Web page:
Posts from Tuesday Jul 21 2009

Apple crushes consensus, Yahoo middling

Yahoo, via Reuters:

* Q2 earnings per share $0.10  Read more

Auction rate securities: market dead, litigation alive and well

Did anyone who bought or sold auction rate securities understand what they were getting into? The slew of recent litigation on Wall Street over these instruments would tend to suggest otherwise.

First, some background. Read more

Trouble at Parex?

(H/T to Edward Hugh /A fistful of euros)

It seems the following little press release from Latvia’s Parex Banka went mostly unnoticed by the Western press last Friday. Parex, with assets of 3.1bn lats  ($5.6bn), was the Baltic region’s largest independent bank until it was taken over by the Latvian government to prevent a bank-run. Read more

North Dakota, engine of US growth?

The Federal Reserve Bank of Philadelphia (the Philly Fed) has released its “monthly coincident indices” for June, showing the economic conditions in each of the 50 US states.

47 states showed declining activity over a three-month period, while on a 1-month basis, activity decreased in 46 states (and was unchanged in one).
From the releaseRead more

CDS report: iTraxx backtracks

European CDS indices have finally returned to pre-Lehman levels, as the continent’s equity rally, which is enjoying its seventh consecutive session, helped squeeze spreads tighter.

The Markit iTraxx Europe index, which tracks the 125 most liquid names in the investment-grade class, has fallen below the psychologically important 100 basis points mark for the first time since September 2008.  By mid-morning the index was trading at 99.35bp bid and 100.35bp offered. Read more

Guest post: Mohamed El-Erian on Bernanke’s bold prose

From Pimco’s chief executive…

While it may not rank quite as high as his appearance on the US news show ’60 Minutes’ a few months ago, Chairman Bernanke’s Op Ed in today’s Wall Street Journal is nevertheless notable and important. It represents a bold attempt by the Federal Reserve to reach out broadly and pre-empt mounting concerns about the challenges facing monetary policy. Read more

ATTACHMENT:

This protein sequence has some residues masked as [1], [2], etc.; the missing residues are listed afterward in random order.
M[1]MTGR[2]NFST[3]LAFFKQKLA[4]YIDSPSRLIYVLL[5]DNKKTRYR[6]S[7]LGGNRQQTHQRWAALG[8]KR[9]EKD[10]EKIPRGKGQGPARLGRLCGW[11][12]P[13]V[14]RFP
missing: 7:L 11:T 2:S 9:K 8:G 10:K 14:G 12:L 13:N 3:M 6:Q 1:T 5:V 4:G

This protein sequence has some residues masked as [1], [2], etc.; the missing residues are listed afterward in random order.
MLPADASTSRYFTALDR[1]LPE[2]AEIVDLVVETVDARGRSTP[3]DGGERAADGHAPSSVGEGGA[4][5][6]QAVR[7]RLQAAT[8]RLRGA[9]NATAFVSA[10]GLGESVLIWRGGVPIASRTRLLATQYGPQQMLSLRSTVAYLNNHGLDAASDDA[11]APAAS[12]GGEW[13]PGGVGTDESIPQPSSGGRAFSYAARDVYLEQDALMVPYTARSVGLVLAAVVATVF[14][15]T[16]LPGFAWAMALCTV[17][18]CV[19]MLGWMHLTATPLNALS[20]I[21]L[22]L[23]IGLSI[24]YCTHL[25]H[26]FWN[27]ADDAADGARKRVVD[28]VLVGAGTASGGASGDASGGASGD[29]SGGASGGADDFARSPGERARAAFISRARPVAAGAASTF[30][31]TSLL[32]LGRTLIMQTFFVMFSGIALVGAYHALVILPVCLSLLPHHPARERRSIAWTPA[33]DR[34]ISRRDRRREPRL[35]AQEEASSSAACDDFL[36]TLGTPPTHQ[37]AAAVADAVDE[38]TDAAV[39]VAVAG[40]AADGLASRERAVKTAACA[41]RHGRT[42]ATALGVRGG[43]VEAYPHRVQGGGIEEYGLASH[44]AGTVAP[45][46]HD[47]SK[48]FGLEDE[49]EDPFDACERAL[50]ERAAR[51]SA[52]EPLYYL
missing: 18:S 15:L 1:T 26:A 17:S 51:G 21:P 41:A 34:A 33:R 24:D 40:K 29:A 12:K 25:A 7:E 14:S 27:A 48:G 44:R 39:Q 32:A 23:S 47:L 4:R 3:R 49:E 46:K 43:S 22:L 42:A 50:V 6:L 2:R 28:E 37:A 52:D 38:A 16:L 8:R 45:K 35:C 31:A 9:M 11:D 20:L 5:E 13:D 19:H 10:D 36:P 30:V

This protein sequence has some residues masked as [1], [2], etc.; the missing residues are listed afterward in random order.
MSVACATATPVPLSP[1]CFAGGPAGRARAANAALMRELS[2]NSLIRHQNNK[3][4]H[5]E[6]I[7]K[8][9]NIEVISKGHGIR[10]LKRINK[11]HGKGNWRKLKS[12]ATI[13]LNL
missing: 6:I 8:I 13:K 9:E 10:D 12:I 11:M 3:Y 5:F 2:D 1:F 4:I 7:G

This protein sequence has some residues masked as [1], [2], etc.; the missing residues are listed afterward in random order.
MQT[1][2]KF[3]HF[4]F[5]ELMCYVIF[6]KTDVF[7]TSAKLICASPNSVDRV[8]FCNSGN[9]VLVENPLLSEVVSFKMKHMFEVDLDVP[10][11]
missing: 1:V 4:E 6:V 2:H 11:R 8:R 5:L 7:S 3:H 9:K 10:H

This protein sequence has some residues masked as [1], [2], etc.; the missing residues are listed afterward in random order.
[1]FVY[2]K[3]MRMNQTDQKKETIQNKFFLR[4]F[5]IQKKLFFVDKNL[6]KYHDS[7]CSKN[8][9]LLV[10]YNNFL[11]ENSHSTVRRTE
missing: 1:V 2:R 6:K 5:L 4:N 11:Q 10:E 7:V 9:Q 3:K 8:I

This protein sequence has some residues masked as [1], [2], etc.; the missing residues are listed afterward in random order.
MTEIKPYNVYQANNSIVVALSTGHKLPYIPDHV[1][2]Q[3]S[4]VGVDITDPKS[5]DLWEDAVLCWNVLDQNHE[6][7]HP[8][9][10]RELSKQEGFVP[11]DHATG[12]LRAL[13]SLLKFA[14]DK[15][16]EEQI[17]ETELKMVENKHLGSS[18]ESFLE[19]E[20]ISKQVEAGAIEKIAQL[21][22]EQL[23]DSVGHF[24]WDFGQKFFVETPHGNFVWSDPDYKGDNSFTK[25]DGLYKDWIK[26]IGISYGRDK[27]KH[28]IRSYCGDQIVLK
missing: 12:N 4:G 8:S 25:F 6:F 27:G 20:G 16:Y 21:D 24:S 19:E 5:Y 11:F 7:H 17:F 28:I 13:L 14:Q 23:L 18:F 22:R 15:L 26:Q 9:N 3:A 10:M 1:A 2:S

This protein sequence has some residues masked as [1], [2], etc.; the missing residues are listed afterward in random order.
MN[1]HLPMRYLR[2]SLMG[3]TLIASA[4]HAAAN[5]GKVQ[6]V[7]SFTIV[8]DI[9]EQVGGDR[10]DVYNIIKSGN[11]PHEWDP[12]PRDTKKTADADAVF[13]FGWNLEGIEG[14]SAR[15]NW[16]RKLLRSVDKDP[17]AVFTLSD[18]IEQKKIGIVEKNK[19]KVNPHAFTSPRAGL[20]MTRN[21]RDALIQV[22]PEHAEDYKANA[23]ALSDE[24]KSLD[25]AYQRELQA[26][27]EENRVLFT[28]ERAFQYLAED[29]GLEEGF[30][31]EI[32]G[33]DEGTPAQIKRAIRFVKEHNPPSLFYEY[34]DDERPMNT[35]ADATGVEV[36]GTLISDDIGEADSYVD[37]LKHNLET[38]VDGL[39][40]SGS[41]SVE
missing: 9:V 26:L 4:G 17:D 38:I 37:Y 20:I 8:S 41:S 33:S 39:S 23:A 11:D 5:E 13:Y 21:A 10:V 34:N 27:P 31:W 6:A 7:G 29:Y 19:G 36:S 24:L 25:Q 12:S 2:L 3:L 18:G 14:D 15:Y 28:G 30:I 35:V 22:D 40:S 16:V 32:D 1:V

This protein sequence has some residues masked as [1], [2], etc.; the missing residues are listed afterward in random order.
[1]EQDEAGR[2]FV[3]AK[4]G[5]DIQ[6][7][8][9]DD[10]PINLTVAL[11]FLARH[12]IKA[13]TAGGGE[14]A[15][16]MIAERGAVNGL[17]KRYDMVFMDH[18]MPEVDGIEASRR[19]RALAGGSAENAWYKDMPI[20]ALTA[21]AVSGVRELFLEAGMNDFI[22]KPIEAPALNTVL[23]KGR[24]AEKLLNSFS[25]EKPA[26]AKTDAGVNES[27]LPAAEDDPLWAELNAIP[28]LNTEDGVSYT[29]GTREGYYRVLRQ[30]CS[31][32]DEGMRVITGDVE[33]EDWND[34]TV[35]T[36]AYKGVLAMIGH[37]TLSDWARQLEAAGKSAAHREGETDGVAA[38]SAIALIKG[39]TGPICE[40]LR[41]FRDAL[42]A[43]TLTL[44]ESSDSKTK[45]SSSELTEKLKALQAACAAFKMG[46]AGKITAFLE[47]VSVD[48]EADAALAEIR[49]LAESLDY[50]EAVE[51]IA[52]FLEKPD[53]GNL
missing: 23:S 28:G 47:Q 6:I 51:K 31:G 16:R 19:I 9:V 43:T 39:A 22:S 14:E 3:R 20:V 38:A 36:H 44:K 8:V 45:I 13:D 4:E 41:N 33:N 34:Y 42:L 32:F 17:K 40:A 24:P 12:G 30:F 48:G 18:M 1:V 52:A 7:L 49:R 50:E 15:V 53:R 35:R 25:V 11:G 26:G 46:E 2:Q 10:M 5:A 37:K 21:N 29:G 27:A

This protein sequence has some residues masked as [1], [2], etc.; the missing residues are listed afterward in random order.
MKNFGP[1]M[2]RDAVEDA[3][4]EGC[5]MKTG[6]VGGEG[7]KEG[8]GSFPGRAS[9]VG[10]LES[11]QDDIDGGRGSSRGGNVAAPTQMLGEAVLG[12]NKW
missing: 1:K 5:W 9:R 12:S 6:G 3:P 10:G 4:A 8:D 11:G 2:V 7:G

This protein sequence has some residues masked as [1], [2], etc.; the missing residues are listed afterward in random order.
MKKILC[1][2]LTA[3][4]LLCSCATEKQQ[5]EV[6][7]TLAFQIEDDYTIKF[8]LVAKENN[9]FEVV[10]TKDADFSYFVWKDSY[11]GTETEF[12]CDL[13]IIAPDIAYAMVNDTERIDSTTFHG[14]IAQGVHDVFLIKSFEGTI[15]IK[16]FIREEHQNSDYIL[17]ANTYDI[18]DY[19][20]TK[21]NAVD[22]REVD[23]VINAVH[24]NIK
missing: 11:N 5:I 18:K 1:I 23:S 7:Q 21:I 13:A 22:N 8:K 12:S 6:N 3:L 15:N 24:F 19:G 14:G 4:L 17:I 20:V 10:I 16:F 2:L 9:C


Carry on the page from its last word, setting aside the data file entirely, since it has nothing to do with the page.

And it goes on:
Bienvenido multi-cedula

(Cue the return of structured finance marriachi music).

Spain’s multi-cedulas are back — even as their problems may only just be beginning. From The CoverRead more

If a central banker screams in a forest….

Ben Bernanke has penned an op-ed for the Wall Street Journal on how exactly he proposes the US central bank will withdraw from quantitative easing in time to stave off an undesirable amount of inflation.

Here’s a taster: Read more

Lex: Guaranteed bonuses and the FSA

The FSA has shown that it still has some bite, but there may not be much it can do about bonuses as the Treasury struggles to get RBS off its books.

Reining in Royal Bank of Scotland will be particularly hard because of the way the government is conflicted. If bankers critical to the profitability of key business units leave for rivals, the government’s chances of getting RBS off its books and of snaring sorely-needed privatisation receipts would be harmed. UK Financial Investments, custodian of the government’s stake, has accepted that RBS must offer at least market rates if it is to stop haemorrhaging talent. Read more

Lunch Wrap

On FT Alphaville Tuesday morning,

- Bloomberg.comedy Read more

Stressed-out VaR

One of the centrepieces of Lord Turner’s review of banking regulation is the potential use of so-called stressed VaR — an attempt to rectify the failings of the ‘normal’ Value at Risk model, one of the pillars of upcoming banking regulations on market risk.

From the report: Read more

Markets live transcript 21 Jul 2009

Live markets commentary from FT.com 

Mighty Pompey power on as Scummers flounder

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More footie M&A. UAE shrewdie Dr Sulaiman Al-Fahim said on Tuesday that he had clinched a takeover of Portsmouth FC.  A full announcement was due later in the day. Read more

Don’t bite the hand that feeds, Latvia